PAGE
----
Friday, August 9, 2019

Bright Red Rosé from El Capitan de Finca Adelma with Bright Seafood

Pink or orange are the common colors of Rosés. When you see a bright red Malbec Rosé, you get to wonder how this Rosé would taste...especially when it’s made out of a grape that is famous for its strength, complexity and tannin. Don’t be fooled by the charming color, the El Capitan Malbec Rosé is a weighty, a bit oaky, a bit buttery, medium-bodied Rosé that can be best paired with seafood of big flavor!
First, let’s find out what method is used to make this Rosé. According to Luis Manino, the importer of this wine, this Rosé is made using the limited skin maceration method. This method is by far the most popular method of making Rosé. The process is essentially leaving the skin of red grapes in the juice that’s crushed from the grapes to produce the color. For this Rosé, the skins are left to soak only for four to six hours, yielding the powerful and rich red hue that uniquely distinguishes El Capitan Malbec Rosé from its peers. After the limited skin maceration, the juice is then racked, or drawn off from the skins, and the Rosé-tinted wine begins its fermentation.

Mendoza Argentina-Credit: Wine Folly
Another important fact about the El Capitan Malbec Rosé is that it is coming from Mendoza Province, Argentina's most important wine region. This region accounts for nearly two-thirds of the country's entire wine production. Located in the eastern foothills of the Andes, in the shadow of Mount Aconcagua, the vineyards are situated at some of the highest altitudes in the world, with the average site located 2,000–3,600 ft above sea level. Located in the far western plain of Argentina, Mendoza has a continental climate and semi-arid desert conditions. The region experiences four distinct seasons with no extremes in temperatures which provides for a relatively consistent annual growth cycle for grapevines. The soil of the Mendoza wine region is primarily alluvial that’s loose sand over clay. Mountain rivers provide ample water supplies from melted glaciers in the Andes.
While Rosé in the US seems to be targeting on women due to its attractive colors and lighter palate, the El Capitan Malbec Rosé’s richer mouthfeel, oaky and buttery notes equally impress men. The name “Malbec” Rosé on the bottle itself already draws attention and curiosity of a lot of Malbec lovers. No doubt about it, this Rosé is medium-bodied and structured which plays out really well with seafood that’s cooked with stronger spices and bold taste.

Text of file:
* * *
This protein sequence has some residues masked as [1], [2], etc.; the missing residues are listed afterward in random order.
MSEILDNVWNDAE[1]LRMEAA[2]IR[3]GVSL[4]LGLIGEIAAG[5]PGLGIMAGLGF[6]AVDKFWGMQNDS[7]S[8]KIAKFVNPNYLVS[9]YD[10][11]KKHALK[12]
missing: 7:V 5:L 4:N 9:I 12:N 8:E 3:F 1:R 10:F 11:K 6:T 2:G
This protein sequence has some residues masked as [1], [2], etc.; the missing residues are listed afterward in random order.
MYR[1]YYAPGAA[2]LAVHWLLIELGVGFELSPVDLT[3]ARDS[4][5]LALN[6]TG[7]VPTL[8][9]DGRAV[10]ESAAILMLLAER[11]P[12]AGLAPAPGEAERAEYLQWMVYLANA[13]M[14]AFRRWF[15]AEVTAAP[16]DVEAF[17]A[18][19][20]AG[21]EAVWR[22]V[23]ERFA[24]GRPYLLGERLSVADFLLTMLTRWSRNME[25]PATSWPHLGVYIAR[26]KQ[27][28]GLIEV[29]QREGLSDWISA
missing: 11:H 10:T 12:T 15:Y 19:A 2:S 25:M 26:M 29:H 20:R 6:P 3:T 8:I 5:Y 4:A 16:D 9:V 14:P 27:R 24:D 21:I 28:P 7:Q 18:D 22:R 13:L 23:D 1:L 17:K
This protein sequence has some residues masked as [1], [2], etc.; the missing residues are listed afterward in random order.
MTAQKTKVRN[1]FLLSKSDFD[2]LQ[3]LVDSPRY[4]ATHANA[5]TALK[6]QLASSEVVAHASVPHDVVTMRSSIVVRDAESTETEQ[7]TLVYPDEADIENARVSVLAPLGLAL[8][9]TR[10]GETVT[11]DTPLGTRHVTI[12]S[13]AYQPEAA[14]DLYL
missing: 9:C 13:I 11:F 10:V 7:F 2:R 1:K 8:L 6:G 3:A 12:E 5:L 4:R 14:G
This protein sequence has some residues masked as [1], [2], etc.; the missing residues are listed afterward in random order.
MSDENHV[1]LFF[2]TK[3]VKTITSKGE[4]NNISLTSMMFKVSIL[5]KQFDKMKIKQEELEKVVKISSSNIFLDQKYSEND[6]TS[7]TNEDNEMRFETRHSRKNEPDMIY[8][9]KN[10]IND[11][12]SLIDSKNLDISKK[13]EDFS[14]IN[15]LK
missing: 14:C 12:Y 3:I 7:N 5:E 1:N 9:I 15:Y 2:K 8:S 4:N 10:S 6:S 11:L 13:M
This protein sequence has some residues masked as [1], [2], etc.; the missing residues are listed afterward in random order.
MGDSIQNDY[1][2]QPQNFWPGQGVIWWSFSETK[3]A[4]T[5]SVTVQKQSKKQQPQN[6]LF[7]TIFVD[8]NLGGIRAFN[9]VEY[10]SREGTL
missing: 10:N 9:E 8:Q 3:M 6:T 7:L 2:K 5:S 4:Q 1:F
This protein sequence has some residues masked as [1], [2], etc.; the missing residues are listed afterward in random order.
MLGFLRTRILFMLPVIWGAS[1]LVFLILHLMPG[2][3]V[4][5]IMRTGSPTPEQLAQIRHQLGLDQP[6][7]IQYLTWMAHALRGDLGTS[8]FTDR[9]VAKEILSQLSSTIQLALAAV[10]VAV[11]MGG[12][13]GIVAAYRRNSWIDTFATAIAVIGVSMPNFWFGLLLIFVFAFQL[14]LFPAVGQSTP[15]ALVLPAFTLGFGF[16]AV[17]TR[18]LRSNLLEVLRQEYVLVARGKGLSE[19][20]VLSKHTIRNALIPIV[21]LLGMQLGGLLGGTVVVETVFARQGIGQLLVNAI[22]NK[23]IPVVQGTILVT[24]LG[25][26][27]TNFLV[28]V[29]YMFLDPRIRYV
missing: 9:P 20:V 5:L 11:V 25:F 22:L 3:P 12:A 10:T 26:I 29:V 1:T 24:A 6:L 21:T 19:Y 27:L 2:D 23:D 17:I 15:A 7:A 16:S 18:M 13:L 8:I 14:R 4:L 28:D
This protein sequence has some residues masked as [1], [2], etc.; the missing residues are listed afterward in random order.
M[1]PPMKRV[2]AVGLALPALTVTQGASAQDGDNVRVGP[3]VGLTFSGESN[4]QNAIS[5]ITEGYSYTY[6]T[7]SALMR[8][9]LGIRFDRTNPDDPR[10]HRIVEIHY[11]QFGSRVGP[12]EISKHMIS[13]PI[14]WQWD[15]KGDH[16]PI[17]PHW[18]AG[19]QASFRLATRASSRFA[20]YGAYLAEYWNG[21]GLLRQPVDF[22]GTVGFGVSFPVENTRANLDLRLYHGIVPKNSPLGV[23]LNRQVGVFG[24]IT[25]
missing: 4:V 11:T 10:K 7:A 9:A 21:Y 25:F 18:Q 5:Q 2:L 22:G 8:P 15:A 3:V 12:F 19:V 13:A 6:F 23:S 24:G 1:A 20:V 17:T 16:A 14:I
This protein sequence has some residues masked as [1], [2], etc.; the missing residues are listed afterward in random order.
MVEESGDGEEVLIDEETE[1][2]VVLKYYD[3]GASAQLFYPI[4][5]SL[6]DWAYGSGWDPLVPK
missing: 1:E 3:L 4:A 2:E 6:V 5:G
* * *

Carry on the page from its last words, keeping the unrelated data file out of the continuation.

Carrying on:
Crawfish becomes a very popular seafood all over the world in recent years due to its great taste at a reasonable price point. Countries like China and Norway are fond of this little critter. Crawfish cooks really fast and can be cooked well in so many different ways like stir-frying, boiling and grilling. The flavors you can add to crawfish has no limit. My personal favorite is to stir-fry crawfish in chili powder, red pepper flake…however spicy you want it to be. El Capitan Malbec Rosé is a super accompaniment to spicy crawfish. It’s chilled, it tames. It’s substantial enough so you can still taste the wine while eating the spicy seafood!
Stir-frying shelled shrimp has its big advantage as the shell has a lot of flavors and usually shelled shrimp preserves the integrity of the shrimp taste. What we have here is the crushed skin-on garlic and chili shrimp that’s finger-licking good. The main technique here is to fry up the garlic in the hot oil first to release the garlic aroma fully before tossing in the shrimp. The chili is entirely optional. As long as the shrimp is not cooked in heavy cream or greasy curry, Rosé in general can handle shrimp really well. Of course, El Captain Malbec Rosé has this structure that can handle big favor like this garlic infused shrimp.
I like to BBQ shellfish on the grill in the summer as nothing can beat the charcoal flavors. Also, while waiting for the meat to cook, tossing some seafood on the grill can get your guests some appetizers in no time. These gigantic clams were from Sandy Hook New Jersey. They are typically cut up and used for clam chowder. But for me, I love grilling it and eat it straight – tasting the freshness and ocean salt from this seafood. These big clams are a bit chewy but have this unbeatable clam taste and abundant clam juice.

Drinking Rosé is a summer routine but not so routine is to sip this exceptional Rosé with seafood feast cooked in Asian style!

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